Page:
Everything, including clearance items, earns Bird Bucks.  This program rewards loyal customers and encourages them to stop and shop.  Some customers use their Bird Bucks as they are awarded and some save multiple cards for that special item that they would not normally buy.  It also gives us the customer's name, mailing and email address and permission to email them with our flyers and special events.  Another bonus is that they do not have to save their receipt if they need to exchange an item - we already have everything on file!

BB: I noticed you bag your own smaller bags of seed. Has that been profitable for you?

TBH: At first we offered straight seed types in smaller tube-type plastic bags, but then one day, Shirley Whitaker (Cathy's mom) who works here part-time, began mixing her own blend of seed for feeding her backyard birds. She kept measuring and adding until she came up with what looked to be the perfect blend.  “Shirley's Special Blend” is now one of our best selling SKU’s.  We have talked with a distributor about mixing the seed according to our recipe but we are afraid we will lose something.  After all nobody makes a meal or mixes seed like mom!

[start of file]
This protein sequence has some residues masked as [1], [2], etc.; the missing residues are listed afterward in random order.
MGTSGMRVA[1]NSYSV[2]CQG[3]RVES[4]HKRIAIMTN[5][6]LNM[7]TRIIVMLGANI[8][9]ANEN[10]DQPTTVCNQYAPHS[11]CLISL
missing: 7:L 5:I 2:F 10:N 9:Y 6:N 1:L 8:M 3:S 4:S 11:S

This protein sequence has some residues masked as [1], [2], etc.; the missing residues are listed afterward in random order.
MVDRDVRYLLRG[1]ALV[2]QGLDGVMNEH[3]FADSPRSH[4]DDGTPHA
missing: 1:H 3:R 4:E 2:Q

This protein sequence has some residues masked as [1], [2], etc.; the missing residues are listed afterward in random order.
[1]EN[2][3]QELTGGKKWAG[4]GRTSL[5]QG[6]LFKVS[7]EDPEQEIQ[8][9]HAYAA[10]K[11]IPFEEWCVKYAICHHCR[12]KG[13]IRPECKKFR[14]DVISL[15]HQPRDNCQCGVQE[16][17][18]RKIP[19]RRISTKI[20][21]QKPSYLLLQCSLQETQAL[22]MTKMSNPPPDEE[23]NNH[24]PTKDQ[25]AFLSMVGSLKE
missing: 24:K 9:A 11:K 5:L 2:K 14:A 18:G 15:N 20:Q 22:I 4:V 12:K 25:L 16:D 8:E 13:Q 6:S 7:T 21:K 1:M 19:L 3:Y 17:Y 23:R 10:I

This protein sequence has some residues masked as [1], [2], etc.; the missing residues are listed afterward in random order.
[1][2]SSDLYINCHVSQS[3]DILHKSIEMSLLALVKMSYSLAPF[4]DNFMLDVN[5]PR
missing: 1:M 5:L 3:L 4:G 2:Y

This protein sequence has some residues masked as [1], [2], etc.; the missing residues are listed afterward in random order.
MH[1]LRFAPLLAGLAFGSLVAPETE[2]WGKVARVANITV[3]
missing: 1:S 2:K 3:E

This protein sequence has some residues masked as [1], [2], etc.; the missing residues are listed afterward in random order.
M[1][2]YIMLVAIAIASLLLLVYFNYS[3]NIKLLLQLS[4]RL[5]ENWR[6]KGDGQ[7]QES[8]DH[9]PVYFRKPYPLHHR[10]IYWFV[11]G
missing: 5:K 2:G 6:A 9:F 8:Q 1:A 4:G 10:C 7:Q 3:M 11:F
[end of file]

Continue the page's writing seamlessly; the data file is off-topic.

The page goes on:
Event Marketing

BB: You place a high value on hosting events at your store. Which ones are most successful?

TBH: Each November we participate in the Northside Holiday Circle Tour.  This event is the kick off for our holiday gift season.  Presently, over a dozen local businesses open their doors, provide holiday fare and are decked out for the season.  Participants each have a flyer that is stamped at a minimum of 10 businesses.  At the end of the three-day event the flyers are collected and one lucky prize winner is drawn for each business. 

We also host on-site reps from wild bird seed companies.  Wild Delight provided bird seed and a rep to help kids make pinecone bird seed feeders. These events encourage new people to visit the store and the rest is up to us. 

Our grounds offer the perfect classroom for outdoor seminars.  You don't always have to be the speaker, but you can offer the facility and a sign-up sheet. We are always looking for one more service to make customers stop by and remember us.



BB: North Muskegon appears to be a pleasant community, but not the hub of mass shopping.